The Min Min Mystery
Dr Karl Kruszelnicki
Dr Karl Kruszelnicki
Dr Karl is a prolific broadcaster, author and Julius Sumner Miller fellow in the School of Physics at the University of Sydney. His latest book, Vital Science is published by Pan MacMillan. Follow him on Twitter at @DoctorKarl
THE MYSTERIOUS Min Min lights appear after dark, of course. Weirdly, when you approach them, they always retreat. They were first noted near the now-abandoned western Queensland settlement of Min Min.
A typical Min Min light is circular, about one-quarter the size of the full Moon and has fuzzy, moving edges, like a buzzing bee swarm. Min Min lights are usually white, but can be green, yellow, red or rarely blue. The fuzzy orbs can dance around erratically left to right, up and down and back and forth. Occasionally, a single Min Min light can suddenly split into two separate lights.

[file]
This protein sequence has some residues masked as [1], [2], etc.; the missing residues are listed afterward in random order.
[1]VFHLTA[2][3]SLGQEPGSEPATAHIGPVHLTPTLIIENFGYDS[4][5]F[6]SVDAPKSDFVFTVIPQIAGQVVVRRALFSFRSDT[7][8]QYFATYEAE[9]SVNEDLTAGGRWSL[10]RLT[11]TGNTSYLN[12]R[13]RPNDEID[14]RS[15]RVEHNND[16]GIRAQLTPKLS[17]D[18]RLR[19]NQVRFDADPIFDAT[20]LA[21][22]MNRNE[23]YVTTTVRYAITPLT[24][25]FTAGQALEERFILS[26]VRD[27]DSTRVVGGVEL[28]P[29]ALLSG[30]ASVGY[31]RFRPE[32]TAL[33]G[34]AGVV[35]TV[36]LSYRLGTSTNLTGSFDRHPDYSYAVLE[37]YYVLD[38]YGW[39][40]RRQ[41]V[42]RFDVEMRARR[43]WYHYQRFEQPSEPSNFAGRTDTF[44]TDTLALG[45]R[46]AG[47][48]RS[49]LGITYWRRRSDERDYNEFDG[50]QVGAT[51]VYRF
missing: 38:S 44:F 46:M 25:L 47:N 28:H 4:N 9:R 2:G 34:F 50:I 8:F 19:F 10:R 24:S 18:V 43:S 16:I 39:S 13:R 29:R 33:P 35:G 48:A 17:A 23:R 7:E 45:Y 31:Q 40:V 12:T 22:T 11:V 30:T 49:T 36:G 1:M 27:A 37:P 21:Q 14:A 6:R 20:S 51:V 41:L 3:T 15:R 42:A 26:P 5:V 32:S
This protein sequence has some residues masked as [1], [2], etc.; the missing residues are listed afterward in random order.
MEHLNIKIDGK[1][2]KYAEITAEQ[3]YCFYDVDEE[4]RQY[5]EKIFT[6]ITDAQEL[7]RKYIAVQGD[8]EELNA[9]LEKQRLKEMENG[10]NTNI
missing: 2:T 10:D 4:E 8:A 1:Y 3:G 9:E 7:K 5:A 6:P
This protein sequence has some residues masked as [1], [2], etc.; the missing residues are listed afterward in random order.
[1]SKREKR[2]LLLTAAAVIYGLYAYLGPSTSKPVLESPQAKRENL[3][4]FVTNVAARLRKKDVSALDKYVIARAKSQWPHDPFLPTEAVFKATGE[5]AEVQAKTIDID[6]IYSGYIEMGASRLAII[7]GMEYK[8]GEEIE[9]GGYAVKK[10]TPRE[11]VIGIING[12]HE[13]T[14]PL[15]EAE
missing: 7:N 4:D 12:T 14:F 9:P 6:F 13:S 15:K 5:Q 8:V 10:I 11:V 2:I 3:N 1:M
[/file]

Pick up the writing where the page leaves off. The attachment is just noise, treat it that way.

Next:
Australian polymath and neuroscientist Professor John Pettigrew says he’s solved the mystery. Indeed, he was even able to create his own Min Min light.
He says they are real, but distant, lights – a fire, or bright headlights. Normally, you can’t see them, because they’re over the horizon, and too faint. But Professor Pettigrew has proved that a layer of cold air, sitting just above the ground, between the distant light and the observer, can trap light. This layer bends the light and keeps it close to the ground, so it can be seen over great distances. This layer of cold air can also concentrate the distant light and stop it from spreading – so it doesn’t get weakened by extreme distance.
John Pettigrew used geometry to show a Min Min light was actually very bright truck headlights – 300km away! Another time, he drove 10km away and shone his headlights at the campsite. His companions reported via radio seeing a bobbing light just above the horizon, half the size of the full Moon, changing from vivid red, to orange, yellow then green. As Pettigrew switched his headlights on and off, the Min Min light disappeared and returned.
So these floating orbs aren’t combusting marsh gas, swarming bioluminescent insects, or even aliens. But light trapped in cold air is spooky enough.